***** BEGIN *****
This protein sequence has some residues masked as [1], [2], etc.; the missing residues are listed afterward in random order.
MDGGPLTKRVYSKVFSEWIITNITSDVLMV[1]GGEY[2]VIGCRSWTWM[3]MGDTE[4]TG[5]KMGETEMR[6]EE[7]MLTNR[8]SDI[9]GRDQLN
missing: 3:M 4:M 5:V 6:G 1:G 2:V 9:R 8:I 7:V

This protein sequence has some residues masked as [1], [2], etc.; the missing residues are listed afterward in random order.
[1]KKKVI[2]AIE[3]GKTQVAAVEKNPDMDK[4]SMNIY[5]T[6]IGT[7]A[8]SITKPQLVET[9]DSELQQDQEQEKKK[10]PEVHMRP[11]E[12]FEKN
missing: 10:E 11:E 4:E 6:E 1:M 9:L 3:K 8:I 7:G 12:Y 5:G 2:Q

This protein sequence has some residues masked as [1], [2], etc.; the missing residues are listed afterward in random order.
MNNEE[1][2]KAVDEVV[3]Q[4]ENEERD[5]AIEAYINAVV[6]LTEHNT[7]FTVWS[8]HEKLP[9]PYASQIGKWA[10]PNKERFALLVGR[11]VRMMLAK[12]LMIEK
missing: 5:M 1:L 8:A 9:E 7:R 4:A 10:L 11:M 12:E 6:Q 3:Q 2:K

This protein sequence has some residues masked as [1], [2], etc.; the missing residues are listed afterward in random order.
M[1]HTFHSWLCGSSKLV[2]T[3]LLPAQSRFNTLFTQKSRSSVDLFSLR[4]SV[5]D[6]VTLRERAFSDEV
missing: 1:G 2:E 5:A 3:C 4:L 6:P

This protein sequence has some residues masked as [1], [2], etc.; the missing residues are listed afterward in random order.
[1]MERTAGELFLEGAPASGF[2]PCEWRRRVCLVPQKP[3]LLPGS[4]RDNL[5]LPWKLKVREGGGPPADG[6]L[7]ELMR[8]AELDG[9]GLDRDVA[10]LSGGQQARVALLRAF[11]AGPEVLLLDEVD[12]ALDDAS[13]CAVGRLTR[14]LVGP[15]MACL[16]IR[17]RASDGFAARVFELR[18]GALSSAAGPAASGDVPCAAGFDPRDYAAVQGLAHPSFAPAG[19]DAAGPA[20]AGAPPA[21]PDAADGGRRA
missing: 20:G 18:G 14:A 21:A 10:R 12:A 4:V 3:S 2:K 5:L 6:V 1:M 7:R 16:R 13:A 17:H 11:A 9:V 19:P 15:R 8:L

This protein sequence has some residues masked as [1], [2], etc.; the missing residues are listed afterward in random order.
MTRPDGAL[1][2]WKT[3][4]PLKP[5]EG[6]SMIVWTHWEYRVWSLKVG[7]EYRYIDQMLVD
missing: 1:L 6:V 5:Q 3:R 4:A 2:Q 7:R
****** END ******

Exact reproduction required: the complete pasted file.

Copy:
This protein sequence has some residues masked as [1], [2], etc.; the missing residues are listed afterward in random order.
MDGGPLTKRVYSKVFSEWIITNITSDVLMV[1]GGEY[2]VIGCRSWTWM[3]MGDTE[4]TG[5]KMGETEMR[6]EE[7]MLTNR[8]SDI[9]GRDQLN
missing: 3:M 4:M 5:V 6:G 1:G 2:V 9:R 8:I 7:V

This protein sequence has some residues masked as [1], [2], etc.; the missing residues are listed afterward in random order.
[1]KKKVI[2]AIE[3]GKTQVAAVEKNPDMDK[4]SMNIY[5]T[6]IGT[7]A[8]SITKPQLVET[9]DSELQQDQEQEKKK[10]PEVHMRP[11]E[12]FEKN
missing: 10:E 11:E 4:E 6:E 1:M 9:L 3:K 8:I 7:G 12:Y 5:G 2:Q

This protein sequence has some residues masked as [1], [2], etc.; the missing residues are listed afterward in random order.
MNNEE[1][2]KAVDEVV[3]Q[4]ENEERD[5]AIEAYINAVV[6]LTEHNT[7]FTVWS[8]HEKLP[9]PYASQIGKWA[10]PNKERFALLVGR[11]VRMMLAK[12]LMIEK
missing: 5:M 1:L 8:A 9:E 7:R 4:A 10:L 11:M 12:E 6:Q 3:Q 2:K

This protein sequence has some residues masked as [1], [2], etc.; the missing residues are listed afterward in random order.
M[1]HTFHSWLCGSSKLV[2]T[3]LLPAQSRFNTLFTQKSRSSVDLFSLR[4]SV[5]D[6]VTLRERAFSDEV
missing: 1:G 2:E 5:A 3:C 4:L 6:P

This protein sequence has some residues masked as [1], [2], etc.; the missing residues are listed afterward in random order.
[1]MERTAGELFLEGAPASGF[2]PCEWRRRVCLVPQKP[3]LLPGS[4]RDNL[5]LPWKLKVREGGGPPADG[6]L[7]ELMR[8]AELDG[9]GLDRDVA[10]LSGGQQARVALLRAF[11]AGPEVLLLDEVD[12]ALDDAS[13]CAVGRLTR[14]LVGP[15]MACL[16]IR[17]RASDGFAARVFELR[18]GALSSAAGPAASGDVPCAAGFDPRDYAAVQGLAHPSFAPAG[19]DAAGPA[20]AGAPPA[21]PDAADGGRRA
missing: 20:G 18:G 14:A 21:A 10:R 12:A 4:V 3:S 2:K 5:L 6:V 1:M 7:R 16:R 13:A 17:H 11:A 9:V 19:P 15:R 8:L

This protein sequence has some residues masked as [1], [2], etc.; the missing residues are listed afterward in random order.
MTRPDGAL[1][2]WKT[3][4]PLKP[5]EG[6]SMIVWTHWEYRVWSLKVG[7]EYRYIDQMLVD
missing: 1:L 6:V 5:Q 3:R 4:A 2:Q 7:R